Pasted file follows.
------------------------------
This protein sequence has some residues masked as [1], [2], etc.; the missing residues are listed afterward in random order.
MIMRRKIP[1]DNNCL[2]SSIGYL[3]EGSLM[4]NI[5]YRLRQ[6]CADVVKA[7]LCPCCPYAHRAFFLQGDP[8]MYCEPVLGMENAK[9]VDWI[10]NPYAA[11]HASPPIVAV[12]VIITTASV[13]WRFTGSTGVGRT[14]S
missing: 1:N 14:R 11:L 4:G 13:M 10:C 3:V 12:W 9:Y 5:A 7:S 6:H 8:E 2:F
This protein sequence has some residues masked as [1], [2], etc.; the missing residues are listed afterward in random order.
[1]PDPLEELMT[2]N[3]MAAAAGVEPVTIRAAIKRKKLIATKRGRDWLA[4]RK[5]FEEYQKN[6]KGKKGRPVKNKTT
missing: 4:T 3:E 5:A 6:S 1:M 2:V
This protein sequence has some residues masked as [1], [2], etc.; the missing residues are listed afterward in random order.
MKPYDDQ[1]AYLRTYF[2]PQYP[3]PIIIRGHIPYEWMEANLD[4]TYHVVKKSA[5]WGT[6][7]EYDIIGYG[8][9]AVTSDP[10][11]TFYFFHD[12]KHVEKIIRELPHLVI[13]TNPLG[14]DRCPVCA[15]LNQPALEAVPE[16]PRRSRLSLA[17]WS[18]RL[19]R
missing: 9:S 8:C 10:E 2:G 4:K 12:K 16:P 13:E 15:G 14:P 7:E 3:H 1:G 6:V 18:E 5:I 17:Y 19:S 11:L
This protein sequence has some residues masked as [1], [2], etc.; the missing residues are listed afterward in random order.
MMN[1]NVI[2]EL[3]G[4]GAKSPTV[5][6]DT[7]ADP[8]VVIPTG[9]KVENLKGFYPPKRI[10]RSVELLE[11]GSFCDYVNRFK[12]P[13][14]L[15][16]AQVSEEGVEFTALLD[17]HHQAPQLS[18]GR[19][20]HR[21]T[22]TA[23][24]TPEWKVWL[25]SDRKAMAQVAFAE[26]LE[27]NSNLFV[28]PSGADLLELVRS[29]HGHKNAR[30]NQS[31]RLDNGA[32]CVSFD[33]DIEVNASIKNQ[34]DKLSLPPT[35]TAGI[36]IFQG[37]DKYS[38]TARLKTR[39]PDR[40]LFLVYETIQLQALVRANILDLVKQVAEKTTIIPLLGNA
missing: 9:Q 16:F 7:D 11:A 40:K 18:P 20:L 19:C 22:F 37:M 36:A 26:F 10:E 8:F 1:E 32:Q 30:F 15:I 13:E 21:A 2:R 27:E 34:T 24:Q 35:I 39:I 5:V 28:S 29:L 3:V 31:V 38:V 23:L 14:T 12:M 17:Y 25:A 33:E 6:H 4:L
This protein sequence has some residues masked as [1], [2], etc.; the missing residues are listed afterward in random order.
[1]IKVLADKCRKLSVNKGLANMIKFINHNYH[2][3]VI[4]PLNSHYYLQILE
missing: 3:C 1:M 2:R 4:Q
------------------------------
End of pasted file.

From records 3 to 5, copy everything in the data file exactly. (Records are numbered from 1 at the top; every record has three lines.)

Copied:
This protein sequence has some residues masked as [1], [2], etc.; the missing residues are listed afterward in random order.
MKPYDDQ[1]AYLRTYF[2]PQYP[3]PIIIRGHIPYEWMEANLD[4]TYHVVKKSA[5]WGT[6][7]EYDIIGYG[8][9]AVTSDP[10][11]TFYFFHD[12]KHVEKIIRELPHLVI[13]TNPLG[14]DRCPVCA[15]LNQPALEAVPE[16]PRRSRLSLA[17]WS[18]RL[19]R
missing: 9:S 8:C 10:E 2:G 4:K 12:K 16:P 13:E 15:G 14:P 7:E 3:H 1:G 6:V 18:E 5:I 17:Y 19:S 11:L
This protein sequence has some residues masked as [1], [2], etc.; the missing residues are listed afterward in random order.
MMN[1]NVI[2]EL[3]G[4]GAKSPTV[5][6]DT[7]ADP[8]VVIPTG[9]KVENLKGFYPPKRI[10]RSVELLE[11]GSFCDYVNRFK[12]P[13][14]L[15][16]AQVSEEGVEFTALLD[17]HHQAPQLS[18]GR[19][20]HR[21]T[22]TA[23][24]TPEWKVWL[25]SDRKAMAQVAFAE[26]LE[27]NSNLFV[28]PSGADLLELVRS[29]HGHKNAR[30]NQS[31]RLDNGA[32]CVSFD[33]DIEVNASIKNQ[34]DKLSLPPT[35]TAGI[36]IFQG[37]DKYS[38]TARLKTR[39]PDR[40]LFLVYETIQLQALVRANILDLVKQVAEKTTIIPLLGNA
missing: 9:Q 16:F 7:D 11:A 40:K 18:P 20:L 19:C 22:F 37:M 36:A 26:F 10:E 8:F 1:E 32:Q 30:F 15:I 13:E 21:A 2:R 27:E 34:T 24:Q 35:I 39:I 5:V 28:S 29:L 3:V 31:V 38:V 23:L 14:T 12:M 17:Y 25:A 33:E 6:H 4:L
This protein sequence has some residues masked as [1], [2], etc.; the missing residues are listed afterward in random order.
[1]IKVLADKCRKLSVNKGLANMIKFINHNYH[2][3]VI[4]PLNSHYYLQILE
missing: 3:C 1:M 2:R 4:Q